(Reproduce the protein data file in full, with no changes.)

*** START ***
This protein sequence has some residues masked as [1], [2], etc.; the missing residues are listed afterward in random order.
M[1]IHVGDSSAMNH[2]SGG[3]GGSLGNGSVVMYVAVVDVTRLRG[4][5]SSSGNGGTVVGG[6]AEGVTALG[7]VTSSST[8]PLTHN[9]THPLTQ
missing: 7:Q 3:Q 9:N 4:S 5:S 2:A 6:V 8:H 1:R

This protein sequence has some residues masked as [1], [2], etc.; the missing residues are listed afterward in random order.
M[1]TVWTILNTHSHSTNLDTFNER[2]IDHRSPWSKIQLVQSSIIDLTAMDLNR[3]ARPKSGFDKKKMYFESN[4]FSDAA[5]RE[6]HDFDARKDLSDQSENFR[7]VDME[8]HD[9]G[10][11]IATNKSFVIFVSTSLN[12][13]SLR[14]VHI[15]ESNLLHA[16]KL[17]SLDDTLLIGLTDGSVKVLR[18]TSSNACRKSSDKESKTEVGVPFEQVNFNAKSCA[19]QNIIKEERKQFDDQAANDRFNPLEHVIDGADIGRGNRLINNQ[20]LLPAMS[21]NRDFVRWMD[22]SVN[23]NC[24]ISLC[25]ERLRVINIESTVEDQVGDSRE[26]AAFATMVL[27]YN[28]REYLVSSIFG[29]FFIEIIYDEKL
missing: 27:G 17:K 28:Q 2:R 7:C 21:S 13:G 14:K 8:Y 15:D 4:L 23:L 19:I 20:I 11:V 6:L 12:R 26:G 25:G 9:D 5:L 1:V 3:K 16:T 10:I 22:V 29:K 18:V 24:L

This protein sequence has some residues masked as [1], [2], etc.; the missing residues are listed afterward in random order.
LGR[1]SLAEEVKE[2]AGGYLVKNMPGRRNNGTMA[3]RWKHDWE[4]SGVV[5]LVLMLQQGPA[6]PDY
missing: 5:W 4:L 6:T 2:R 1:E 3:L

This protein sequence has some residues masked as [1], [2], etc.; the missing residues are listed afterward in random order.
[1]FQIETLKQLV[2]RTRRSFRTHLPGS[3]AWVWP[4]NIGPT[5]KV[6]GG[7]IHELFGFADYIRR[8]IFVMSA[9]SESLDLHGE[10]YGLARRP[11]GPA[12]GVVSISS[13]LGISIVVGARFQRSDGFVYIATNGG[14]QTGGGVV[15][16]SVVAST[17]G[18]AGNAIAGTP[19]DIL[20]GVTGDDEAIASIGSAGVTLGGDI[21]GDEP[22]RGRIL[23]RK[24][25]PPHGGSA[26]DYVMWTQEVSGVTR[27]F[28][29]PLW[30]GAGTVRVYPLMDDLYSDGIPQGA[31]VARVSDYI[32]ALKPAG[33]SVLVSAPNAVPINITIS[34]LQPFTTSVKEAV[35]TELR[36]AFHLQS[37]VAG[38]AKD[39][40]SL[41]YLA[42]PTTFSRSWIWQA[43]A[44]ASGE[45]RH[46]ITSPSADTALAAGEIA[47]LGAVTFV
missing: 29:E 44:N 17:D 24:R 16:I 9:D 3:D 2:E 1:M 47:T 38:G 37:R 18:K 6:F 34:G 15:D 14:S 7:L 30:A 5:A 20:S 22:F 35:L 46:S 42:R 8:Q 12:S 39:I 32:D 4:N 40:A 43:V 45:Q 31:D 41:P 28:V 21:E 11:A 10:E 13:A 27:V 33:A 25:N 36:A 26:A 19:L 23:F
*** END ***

This protein sequence has some residues masked as [1], [2], etc.; the missing residues are listed afterward in random order.
M[1]IHVGDSSAMNH[2]SGG[3]GGSLGNGSVVMYVAVVDVTRLRG[4][5]SSSGNGGTVVGG[6]AEGVTALG[7]VTSSST[8]PLTHN[9]THPLTQ
missing: 7:Q 3:Q 9:N 4:S 5:S 2:A 6:V 8:H 1:R

This protein sequence has some residues masked as [1], [2], etc.; the missing residues are listed afterward in random order.
M[1]TVWTILNTHSHSTNLDTFNER[2]IDHRSPWSKIQLVQSSIIDLTAMDLNR[3]ARPKSGFDKKKMYFESN[4]FSDAA[5]RE[6]HDFDARKDLSDQSENFR[7]VDME[8]HD[9]G[10][11]IATNKSFVIFVSTSLN[12][13]SLR[14]VHI[15]ESNLLHA[16]KL[17]SLDDTLLIGLTDGSVKVLR[18]TSSNACRKSSDKESKTEVGVPFEQVNFNAKSCA[19]QNIIKEERKQFDDQAANDRFNPLEHVIDGADIGRGNRLINNQ[20]LLPAMS[21]NRDFVRWMD[22]SVN[23]NC[24]ISLC[25]ERLRVINIESTVEDQVGDSRE[26]AAFATMVL[27]YN[28]REYLVSSIFG[29]FFIEIIYDEKL
missing: 27:G 17:K 28:Q 2:R 7:C 21:S 13:G 14:K 8:Y 15:D 4:L 23:L 19:I 20:I 11:V 6:L 12:R 26:G 25:G 9:D 5:L 1:V 3:K 16:T 10:I 22:V 29:K 18:V 24:L

This protein sequence has some residues masked as [1], [2], etc.; the missing residues are listed afterward in random order.
LGR[1]SLAEEVKE[2]AGGYLVKNMPGRRNNGTMA[3]RWKHDWE[4]SGVV[5]LVLMLQQGPA[6]PDY
missing: 5:W 4:L 6:T 2:R 1:E 3:L

This protein sequence has some residues masked as [1], [2], etc.; the missing residues are listed afterward in random order.
[1]FQIETLKQLV[2]RTRRSFRTHLPGS[3]AWVWP[4]NIGPT[5]KV[6]GG[7]IHELFGFADYIRR[8]IFVMSA[9]SESLDLHGE[10]YGLARRP[11]GPA[12]GVVSISS[13]LGISIVVGARFQRSDGFVYIATNGG[14]QTGGGVV[15][16]SVVAST[17]G[18]AGNAIAGTP[19]DIL[20]GVTGDDEAIASIGSAGVTLGGDI[21]GDEP[22]RGRIL[23]RK[24][25]PPHGGSA[26]DYVMWTQEVSGVTR[27]F[28][29]PLW[30]GAGTVRVYPLMDDLYSDGIPQGA[31]VARVSDYI[32]ALKPAG[33]SVLVSAPNAVPINITIS[34]LQPFTTSVKEAV[35]TELR[36]AFHLQS[37]VAG[38]AKD[39][40]SL[41]YLA[42]PTTFSRSWIWQA[43]A[44]ASGE[45]RH[46]ITSPSADTALAAGEIA[47]LGAVTFV
missing: 29:E 44:N 17:D 24:R 16:I 9:D 3:D 2:E 1:M 47:T 38:G 37:R 18:K 6:F 34:G 15:D 14:S 7:L 30:A 5:A 20:S 22:F 35:L 46:S 42:R 8:Q 12:S 39:I 32:D 4:N 40:A 43:V 45:Q 31:D 41:P 28:V 21:E 11:A 10:E 13:A 27:V 33:A 25:N 36:A 26:A 19:L 23:F